Occasionally an author will see a listing for her book on a website she's had no previous contact with. Of course, the immediate question is, "Why are they selling my book? I never engaged with them to do so."
Chances are, they're not really selling it. When an author registers an ISBN with Bowker, that information goes into Bowker's Books in Print database. Many booksellers license BIP, and list the entire contents of it on their websites. They probably haven't made vendor agreements with many of the publishers in Books in Print. They're not stocking the books in their warehouses. If they receive enough orders for the book, they'll track down the publisher and arrange a vendor agreement.
If you’re writing nonfiction, you may want to invest in the services of a fact-checker. Fact-checkers adhere to a rigorous standard, questioning assertions and asking for documentation and citations to support those assertions.
The self-publishing service Lulu has some good tips on fact-checking here. Probably the greatest portrayal of a fact-checking department was written by John McPhee about The New Yorker.
Magazines employ fact-checkers because their publication cycles are not as severe as newspapers, and magazine articles are shorter than book-length manuscripts and therefore not insurmountable for a staffer to fact-check.
As a publisher, the bookstore is actually your customer. And of course you want to give your customer good service.
Customers respond well when they are treated well. They buy more of your product. So it's very much in your interest to treat booksellers the way they want to be treated, even if it means a little extra work and thought; bookstores are the portal to your readers.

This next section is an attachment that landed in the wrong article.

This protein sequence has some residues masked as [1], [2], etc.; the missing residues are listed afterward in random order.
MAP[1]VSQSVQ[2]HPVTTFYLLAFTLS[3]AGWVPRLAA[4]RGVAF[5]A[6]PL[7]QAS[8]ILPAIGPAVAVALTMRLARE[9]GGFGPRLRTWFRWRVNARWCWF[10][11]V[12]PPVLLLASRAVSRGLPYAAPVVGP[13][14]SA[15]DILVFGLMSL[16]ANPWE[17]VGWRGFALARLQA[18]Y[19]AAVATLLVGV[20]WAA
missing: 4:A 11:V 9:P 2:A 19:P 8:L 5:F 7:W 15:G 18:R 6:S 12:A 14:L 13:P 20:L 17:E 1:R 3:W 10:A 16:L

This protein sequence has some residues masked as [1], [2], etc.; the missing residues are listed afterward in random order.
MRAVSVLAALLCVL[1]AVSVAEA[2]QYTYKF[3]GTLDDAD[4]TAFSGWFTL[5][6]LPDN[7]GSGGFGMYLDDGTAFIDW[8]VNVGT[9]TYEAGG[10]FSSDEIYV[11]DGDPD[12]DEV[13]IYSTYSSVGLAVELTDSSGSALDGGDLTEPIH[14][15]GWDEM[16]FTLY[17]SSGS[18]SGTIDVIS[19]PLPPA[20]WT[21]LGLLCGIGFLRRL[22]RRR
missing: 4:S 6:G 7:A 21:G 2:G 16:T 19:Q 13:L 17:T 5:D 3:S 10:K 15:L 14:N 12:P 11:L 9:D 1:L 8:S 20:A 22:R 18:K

Some general rules of thumb:
A developmental editor helps you shape your book. Rather than focusing on a line-by-line edit (though some developmental editors also do this), the goal is to focus on the structural organization of the book – does the narrative flow coherently? Are there plot holes? Are terms explained appropriately for the audience?
A developmental editor will help you trim areas of your book that are too long, and punch up details that need highlighting. They are sometimes called “book doctors”.
But do you really need a developmental editor?
Most books need another set of eyes to objectively review the content. It’s a rare author who can write a perfect book without feedback. A developmental editor doesn’t re-write the book, but helps its evolution, in the writer’s own voice.
No publisher has an unlimited budget, and that is also true of self-publishers. Determining the format of your publication affects the overall cost of publishing, so it’s important to minimize your risk.
Ebooks and print books have different costs associated with them. While ebooks are cheaper to distribute because there are no physical shipments, professional-looking ebooks require additional investments that print books might not: in special formatting, adding multi-media (and clearing the rights for them), proofreading specifically for the digital product.
Most of us, even English majors, make grammatical mistakes. The difference between a copy-edited book and one that has not been copy-edited is enormous. Copy-editing doesn’t change the substance of what you’re writing about. In fact, it enhances it – clarifying meaning, correcting distracting mistakes.
A good copy editor will adjust your punctuation and spelling, question whether or not you really want to use jargon, make sure you’re using the right terminology, and keep you from embarrassing errors of usage. He will keep your language consistent from page to page, and ensure that you capitalize names properly.